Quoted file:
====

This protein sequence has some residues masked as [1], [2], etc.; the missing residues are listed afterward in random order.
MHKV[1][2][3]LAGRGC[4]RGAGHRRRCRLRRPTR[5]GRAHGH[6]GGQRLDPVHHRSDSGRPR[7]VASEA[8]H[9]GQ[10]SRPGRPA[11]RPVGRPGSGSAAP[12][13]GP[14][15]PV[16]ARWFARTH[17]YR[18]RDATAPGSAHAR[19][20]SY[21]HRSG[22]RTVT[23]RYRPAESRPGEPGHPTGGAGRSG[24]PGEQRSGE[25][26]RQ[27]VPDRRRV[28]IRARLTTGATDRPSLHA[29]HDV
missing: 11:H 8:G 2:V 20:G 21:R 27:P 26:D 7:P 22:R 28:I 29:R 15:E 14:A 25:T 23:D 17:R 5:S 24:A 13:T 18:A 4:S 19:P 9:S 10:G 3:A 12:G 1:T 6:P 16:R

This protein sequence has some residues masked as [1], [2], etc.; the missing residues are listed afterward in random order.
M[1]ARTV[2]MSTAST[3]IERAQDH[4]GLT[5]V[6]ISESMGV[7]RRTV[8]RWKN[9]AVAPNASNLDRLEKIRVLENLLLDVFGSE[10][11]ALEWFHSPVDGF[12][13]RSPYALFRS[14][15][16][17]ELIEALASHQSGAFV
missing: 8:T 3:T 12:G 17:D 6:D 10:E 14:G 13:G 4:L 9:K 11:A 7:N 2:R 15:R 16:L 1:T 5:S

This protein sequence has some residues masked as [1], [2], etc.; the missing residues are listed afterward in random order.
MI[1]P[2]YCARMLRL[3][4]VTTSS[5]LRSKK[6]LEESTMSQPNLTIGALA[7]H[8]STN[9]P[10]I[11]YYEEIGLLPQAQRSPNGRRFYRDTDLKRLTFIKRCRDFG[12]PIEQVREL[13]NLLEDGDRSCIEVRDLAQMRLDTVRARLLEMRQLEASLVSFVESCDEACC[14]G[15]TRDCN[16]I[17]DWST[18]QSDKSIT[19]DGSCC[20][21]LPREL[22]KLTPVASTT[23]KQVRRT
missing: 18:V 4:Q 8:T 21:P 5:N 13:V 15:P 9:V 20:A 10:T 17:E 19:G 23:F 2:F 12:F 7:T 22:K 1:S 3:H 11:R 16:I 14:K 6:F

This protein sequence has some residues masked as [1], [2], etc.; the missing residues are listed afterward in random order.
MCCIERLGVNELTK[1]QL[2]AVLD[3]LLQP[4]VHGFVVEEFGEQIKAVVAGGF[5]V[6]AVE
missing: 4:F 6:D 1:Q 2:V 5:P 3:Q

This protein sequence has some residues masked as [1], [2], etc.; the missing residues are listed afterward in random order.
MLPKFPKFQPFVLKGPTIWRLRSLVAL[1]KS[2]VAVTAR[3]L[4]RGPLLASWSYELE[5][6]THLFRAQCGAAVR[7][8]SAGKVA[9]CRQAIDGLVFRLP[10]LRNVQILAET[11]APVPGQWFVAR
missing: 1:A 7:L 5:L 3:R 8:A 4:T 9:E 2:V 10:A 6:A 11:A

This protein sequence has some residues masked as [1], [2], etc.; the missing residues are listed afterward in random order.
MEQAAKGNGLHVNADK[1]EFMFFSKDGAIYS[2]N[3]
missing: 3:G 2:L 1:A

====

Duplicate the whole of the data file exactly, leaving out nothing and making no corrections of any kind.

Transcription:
This protein sequence has some residues masked as [1], [2], etc.; the missing residues are listed afterward in random order.
MHKV[1][2][3]LAGRGC[4]RGAGHRRRCRLRRPTR[5]GRAHGH[6]GGQRLDPVHHRSDSGRPR[7]VASEA[8]H[9]GQ[10]SRPGRPA[11]RPVGRPGSGSAAP[12][13]GP[14][15]PV[16]ARWFARTH[17]YR[18]RDATAPGSAHAR[19][20]SY[21]HRSG[22]RTVT[23]RYRPAESRPGEPGHPTGGAGRSG[24]PGEQRSGE[25][26]RQ[27]VPDRRRV[28]IRARLTTGATDRPSLHA[29]HDV
missing: 11:H 8:G 2:V 20:G 21:R 27:P 26:D 7:P 22:R 28:I 29:R 15:E 14:A 25:T 23:D 17:R 5:S 24:A 13:T 18:A 4:S 19:P 9:S 10:G 3:A 12:G 1:T 6:P 16:R

This protein sequence has some residues masked as [1], [2], etc.; the missing residues are listed afterward in random order.
M[1]ARTV[2]MSTAST[3]IERAQDH[4]GLT[5]V[6]ISESMGV[7]RRTV[8]RWKN[9]AVAPNASNLDRLEKIRVLENLLLDVFGSE[10][11]ALEWFHSPVDGF[12][13]RSPYALFRS[14][15][16][17]ELIEALASHQSGAFV
missing: 8:T 3:T 12:G 17:D 6:D 10:E 14:G 13:G 4:L 9:K 11:A 7:N 2:R 15:R 16:L 1:T 5:S

This protein sequence has some residues masked as [1], [2], etc.; the missing residues are listed afterward in random order.
MI[1]P[2]YCARMLRL[3][4]VTTSS[5]LRSKK[6]LEESTMSQPNLTIGALA[7]H[8]STN[9]P[10]I[11]YYEEIGLLPQAQRSPNGRRFYRDTDLKRLTFIKRCRDFG[12]PIEQVREL[13]NLLEDGDRSCIEVRDLAQMRLDTVRARLLEMRQLEASLVSFVESCDEACC[14]G[15]TRDCN[16]I[17]DWST[18]QSDKSIT[19]DGSCC[20][21]LPREL[22]KLTPVASTT[23]KQVRRT
missing: 18:V 4:Q 8:T 21:P 5:N 13:V 15:P 9:V 20:A 10:T 17:E 19:G 23:F 2:F 12:F 7:T 22:K 1:S 3:H 11:R 16:I 14:K 6:F

This protein sequence has some residues masked as [1], [2], etc.; the missing residues are listed afterward in random order.
MCCIERLGVNELTK[1]QL[2]AVLD[3]LLQP[4]VHGFVVEEFGEQIKAVVAGGF[5]V[6]AVE
missing: 4:F 6:D 1:Q 2:V 5:P 3:Q

This protein sequence has some residues masked as [1], [2], etc.; the missing residues are listed afterward in random order.
MLPKFPKFQPFVLKGPTIWRLRSLVAL[1]KS[2]VAVTAR[3]L[4]RGPLLASWSYELE[5][6]THLFRAQCGAAVR[7][8]SAGKVA[9]CRQAIDGLVFRLP[10]LRNVQILAET[11]APVPGQWFVAR
missing: 1:A 7:L 5:L 3:R 8:A 4:T 9:E 2:V 10:A 6:A 11:A

This protein sequence has some residues masked as [1], [2], etc.; the missing residues are listed afterward in random order.
MEQAAKGNGLHVNADK[1]EFMFFSKDGAIYS[2]N[3]
missing: 3:G 2:L 1:A